The academy is beset by a survival ethos. Convinced of its value and importance, the university perpetuates itself before all else: accumulating reserves, wooing government and business, securing its market share.
For its workforce mere compliance no longer suffices. Employees must remain outwardly positive, pushing themselves to exceed expectations, even as the latter change from year to year. They must fall in step, adopting the mixed ethos – of opportunistic expansion, ruthless pragmatism and outward-facing optimism – that makes the university a university today.
Amid so much forced positivity, there is an undercurrent of cynicism. A little grumbling about work is permissible, if it remains under wraps. Whatever happens, the academy will make the best of a bad situation, and so must we, knowing the university will do all it can to sustain itself through these ‘dark times’.
Embattled as it may feel – facing ill-thought immigration policy one moment, a new teaching excellence framework the next – there are battles that can be won, and battles that should never be attempted. These, so it goes, are fights we would inevitably lose. The prudent academic, like the prudent institution calculates in this way, only ‘championing’ causes that stand a chance of success.
Otherwise we adapt, taking the initiative on initiatives we would rather not be faced with in the first pace. Having influence so as to attenuate the influence of things we would rather not impose. These are the benefits of determined positivity, of turning away from flat refusal or pursuit of alternative. To have a voice, to participate in events: play the game, and do so well.
Effectively, if all roll over, none fall out. This, to adapt a childhood song, becomes the ideal of contemporary academia. It underpins the ‘kindest’ of institutions. It is the logic of places that define themselves against the nastiness of academic life, always more prevalent on some campus elsewhere. “You think things are bad here? Just look what’s happening to them, over there.”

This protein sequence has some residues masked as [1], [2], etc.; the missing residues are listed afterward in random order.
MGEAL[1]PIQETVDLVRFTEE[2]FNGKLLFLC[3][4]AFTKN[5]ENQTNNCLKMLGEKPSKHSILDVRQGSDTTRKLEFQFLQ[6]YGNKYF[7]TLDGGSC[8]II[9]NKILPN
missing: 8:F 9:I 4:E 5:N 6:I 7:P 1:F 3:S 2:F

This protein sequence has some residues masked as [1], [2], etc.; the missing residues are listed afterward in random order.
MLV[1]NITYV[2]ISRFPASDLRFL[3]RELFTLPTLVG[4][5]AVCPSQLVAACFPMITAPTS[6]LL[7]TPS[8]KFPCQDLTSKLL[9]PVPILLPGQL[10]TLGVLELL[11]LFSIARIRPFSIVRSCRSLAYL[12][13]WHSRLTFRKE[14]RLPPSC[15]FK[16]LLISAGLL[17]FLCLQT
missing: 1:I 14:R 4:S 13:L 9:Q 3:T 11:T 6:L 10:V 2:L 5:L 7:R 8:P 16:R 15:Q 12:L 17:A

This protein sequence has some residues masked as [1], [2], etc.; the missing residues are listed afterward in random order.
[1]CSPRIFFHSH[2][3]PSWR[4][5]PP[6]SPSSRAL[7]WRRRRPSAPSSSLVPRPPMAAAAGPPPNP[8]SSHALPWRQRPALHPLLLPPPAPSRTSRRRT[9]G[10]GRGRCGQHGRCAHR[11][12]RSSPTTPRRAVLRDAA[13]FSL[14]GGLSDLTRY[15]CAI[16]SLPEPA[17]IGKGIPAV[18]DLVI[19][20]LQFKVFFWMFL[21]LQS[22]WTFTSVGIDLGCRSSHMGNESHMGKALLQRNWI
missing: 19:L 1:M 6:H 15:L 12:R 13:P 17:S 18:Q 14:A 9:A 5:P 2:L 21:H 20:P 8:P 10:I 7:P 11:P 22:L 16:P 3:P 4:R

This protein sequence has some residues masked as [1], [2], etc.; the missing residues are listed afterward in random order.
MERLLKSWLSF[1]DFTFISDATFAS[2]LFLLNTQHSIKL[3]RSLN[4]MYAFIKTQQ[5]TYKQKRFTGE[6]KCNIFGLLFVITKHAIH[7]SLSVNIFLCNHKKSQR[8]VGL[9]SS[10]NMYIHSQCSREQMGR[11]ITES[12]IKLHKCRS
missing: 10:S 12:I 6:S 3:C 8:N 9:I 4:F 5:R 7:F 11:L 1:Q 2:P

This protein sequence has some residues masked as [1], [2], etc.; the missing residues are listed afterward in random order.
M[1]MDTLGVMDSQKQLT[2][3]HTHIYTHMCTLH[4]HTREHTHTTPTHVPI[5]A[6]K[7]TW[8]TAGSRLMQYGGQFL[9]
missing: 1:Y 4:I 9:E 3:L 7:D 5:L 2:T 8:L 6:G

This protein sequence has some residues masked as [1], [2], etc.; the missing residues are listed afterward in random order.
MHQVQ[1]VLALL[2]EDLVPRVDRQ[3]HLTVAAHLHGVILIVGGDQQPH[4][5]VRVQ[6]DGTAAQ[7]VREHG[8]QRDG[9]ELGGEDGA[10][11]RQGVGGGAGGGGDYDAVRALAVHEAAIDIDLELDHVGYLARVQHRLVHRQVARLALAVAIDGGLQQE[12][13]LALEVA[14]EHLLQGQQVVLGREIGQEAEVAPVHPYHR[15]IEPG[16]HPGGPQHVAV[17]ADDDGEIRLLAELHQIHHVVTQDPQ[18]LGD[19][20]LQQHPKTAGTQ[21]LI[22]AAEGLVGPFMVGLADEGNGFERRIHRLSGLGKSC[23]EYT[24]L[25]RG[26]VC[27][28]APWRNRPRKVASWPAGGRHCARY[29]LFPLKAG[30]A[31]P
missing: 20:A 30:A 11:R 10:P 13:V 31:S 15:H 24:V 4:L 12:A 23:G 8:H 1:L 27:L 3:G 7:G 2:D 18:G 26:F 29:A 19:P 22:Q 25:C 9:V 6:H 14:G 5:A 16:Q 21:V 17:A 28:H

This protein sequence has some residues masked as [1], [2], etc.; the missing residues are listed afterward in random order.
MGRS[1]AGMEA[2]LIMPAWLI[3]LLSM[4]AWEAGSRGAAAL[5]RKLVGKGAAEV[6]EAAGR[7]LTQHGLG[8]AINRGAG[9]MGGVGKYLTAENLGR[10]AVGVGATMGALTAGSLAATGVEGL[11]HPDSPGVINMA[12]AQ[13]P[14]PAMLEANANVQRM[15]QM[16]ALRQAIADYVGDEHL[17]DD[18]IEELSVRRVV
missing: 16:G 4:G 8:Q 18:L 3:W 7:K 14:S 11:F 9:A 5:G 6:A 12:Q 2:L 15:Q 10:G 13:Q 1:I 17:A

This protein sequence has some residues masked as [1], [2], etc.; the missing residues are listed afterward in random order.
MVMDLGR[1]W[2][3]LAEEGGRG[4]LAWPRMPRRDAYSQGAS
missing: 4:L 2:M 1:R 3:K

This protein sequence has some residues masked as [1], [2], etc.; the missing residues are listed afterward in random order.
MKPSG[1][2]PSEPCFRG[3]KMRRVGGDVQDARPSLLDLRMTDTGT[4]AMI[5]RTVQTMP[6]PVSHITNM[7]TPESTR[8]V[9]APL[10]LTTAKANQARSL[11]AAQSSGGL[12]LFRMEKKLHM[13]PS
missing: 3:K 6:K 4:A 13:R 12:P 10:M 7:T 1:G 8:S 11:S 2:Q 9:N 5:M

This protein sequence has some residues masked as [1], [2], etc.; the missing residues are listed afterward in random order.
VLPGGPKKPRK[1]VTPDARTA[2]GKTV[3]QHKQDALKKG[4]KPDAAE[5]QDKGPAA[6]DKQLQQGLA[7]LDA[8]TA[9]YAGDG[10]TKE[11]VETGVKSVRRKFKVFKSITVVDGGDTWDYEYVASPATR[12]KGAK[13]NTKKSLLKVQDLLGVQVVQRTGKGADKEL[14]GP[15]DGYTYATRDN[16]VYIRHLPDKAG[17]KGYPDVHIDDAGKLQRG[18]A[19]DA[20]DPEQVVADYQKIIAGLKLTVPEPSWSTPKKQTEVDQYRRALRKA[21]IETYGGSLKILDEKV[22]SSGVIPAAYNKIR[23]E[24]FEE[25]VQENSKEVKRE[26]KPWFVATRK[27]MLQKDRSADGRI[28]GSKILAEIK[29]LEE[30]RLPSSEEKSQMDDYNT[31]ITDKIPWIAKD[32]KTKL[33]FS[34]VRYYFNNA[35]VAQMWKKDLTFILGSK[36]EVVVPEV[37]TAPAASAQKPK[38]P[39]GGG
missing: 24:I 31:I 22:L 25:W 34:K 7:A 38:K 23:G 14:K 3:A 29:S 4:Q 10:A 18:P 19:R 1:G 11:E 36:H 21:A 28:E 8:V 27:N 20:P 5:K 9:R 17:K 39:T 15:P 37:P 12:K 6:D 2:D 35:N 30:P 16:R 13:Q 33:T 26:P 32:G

If we roll over, we have some sway over events, perhaps not setting the agenda, but carrying it out with a little more humanity. None fall out, or at least none ought fall out in places such as these, where collegiality holds us together through fractious times. Admittedly some academics fall through the cracks. Some are even driven out by conditions of work or otherwise. That is unfortunate. But friendship – as our vice chancellor recently told us – is our best hope. We must adjust, but remain as one.
Recent, and ongoing strike action may struggle to escape this way of thinking. It mobilises a similar belief in the value of the contemporary university, one that is unflagging in its commitments. However gloomy we may become, however militant our opposition to certain university practices may be, we cannot abandon our commitment to it. We are bound to our employer by our belief in education.
Academics may fail to ‘roll over’ on this particular campaign – we shall see. But whatever happens they will still believe the academy can sustain itself largely through compliance. Its members will keep rolling over on numerous other day-to-day issues judged ‘unwinnable’. The university must not be seen to fall out with its constituency – its fee-paying students, business partners, and research beneficiaries. Production must continue, as co-production if necessary. Few escape this relentless will to production, where the primary mission of the university is to produce itself.
Yet falling out happens, and failure too. Our challenge, it strikes me, is to become better at falling out, failing, and fighting lost causes. We become more resistant thereby, to an institution that functions by mobilising our positivity.
Ansgar Allen is Lecturer in Education at the University of Sheffield. He tweets @.